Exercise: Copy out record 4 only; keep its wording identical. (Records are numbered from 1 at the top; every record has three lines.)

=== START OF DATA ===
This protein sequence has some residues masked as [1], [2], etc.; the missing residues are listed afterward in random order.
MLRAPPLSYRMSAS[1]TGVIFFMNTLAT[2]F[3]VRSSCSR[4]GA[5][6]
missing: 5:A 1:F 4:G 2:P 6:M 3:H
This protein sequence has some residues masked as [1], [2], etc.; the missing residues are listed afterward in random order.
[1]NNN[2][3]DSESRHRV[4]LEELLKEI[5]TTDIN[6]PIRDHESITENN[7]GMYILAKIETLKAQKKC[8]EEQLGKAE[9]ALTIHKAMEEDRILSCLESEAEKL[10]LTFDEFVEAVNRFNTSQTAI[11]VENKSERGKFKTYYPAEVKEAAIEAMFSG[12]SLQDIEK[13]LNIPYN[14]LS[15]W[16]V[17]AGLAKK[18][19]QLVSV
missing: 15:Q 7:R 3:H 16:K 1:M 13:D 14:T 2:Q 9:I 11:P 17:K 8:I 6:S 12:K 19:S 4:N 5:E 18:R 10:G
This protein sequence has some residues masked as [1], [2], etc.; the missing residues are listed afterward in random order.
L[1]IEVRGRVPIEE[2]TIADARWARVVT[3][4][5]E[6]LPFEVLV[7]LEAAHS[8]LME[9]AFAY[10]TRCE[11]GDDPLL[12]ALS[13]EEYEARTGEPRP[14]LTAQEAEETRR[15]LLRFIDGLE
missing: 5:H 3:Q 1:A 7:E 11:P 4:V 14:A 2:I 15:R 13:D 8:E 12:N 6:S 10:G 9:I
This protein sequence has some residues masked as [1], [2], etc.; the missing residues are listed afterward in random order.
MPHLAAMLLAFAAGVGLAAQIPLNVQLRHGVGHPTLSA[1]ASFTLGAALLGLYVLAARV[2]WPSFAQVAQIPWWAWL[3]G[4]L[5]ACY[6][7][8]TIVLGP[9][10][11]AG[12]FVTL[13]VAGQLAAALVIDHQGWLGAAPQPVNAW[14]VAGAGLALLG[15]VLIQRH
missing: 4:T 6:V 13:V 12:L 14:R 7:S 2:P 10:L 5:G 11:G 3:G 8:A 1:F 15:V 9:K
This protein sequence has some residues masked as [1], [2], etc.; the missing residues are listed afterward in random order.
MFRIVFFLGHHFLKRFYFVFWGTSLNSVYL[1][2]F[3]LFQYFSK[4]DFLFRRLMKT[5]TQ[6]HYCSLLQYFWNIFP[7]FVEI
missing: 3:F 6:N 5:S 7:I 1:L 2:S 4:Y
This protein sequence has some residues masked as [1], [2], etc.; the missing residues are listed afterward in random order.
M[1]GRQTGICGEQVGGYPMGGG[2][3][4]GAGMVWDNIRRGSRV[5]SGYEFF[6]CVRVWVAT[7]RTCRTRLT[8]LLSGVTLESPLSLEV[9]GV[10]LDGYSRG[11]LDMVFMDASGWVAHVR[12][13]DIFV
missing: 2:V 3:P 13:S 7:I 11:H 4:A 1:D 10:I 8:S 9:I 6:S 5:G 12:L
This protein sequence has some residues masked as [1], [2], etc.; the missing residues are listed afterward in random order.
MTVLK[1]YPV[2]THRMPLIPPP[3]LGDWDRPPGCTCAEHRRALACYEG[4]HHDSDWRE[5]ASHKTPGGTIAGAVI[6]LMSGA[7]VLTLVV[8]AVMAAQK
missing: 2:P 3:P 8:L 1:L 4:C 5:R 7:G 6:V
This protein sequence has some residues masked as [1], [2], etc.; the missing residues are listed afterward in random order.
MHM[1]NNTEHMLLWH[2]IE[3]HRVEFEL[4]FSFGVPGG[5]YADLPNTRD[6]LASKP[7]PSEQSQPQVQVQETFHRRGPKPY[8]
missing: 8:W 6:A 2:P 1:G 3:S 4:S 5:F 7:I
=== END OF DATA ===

This protein sequence has some residues masked as [1], [2], etc.; the missing residues are listed afterward in random order.
MPHLAAMLLAFAAGVGLAAQIPLNVQLRHGVGHPTLSA[1]ASFTLGAALLGLYVLAARV[2]WPSFAQVAQIPWWAWL[3]G[4]L[5]ACY[6][7][8]TIVLGP[9][10][11]AG[12]FVTL[13]VAGQLAAALVIDHQGWLGAAPQPVNAW[14]VAGAGLALLG[15]VLIQRH
missing: 4:T 6:V 13:V 12:L 14:R 7:S 2:P 10:L 5:G 11:G 3:G 8:A 1:F 15:V 9:K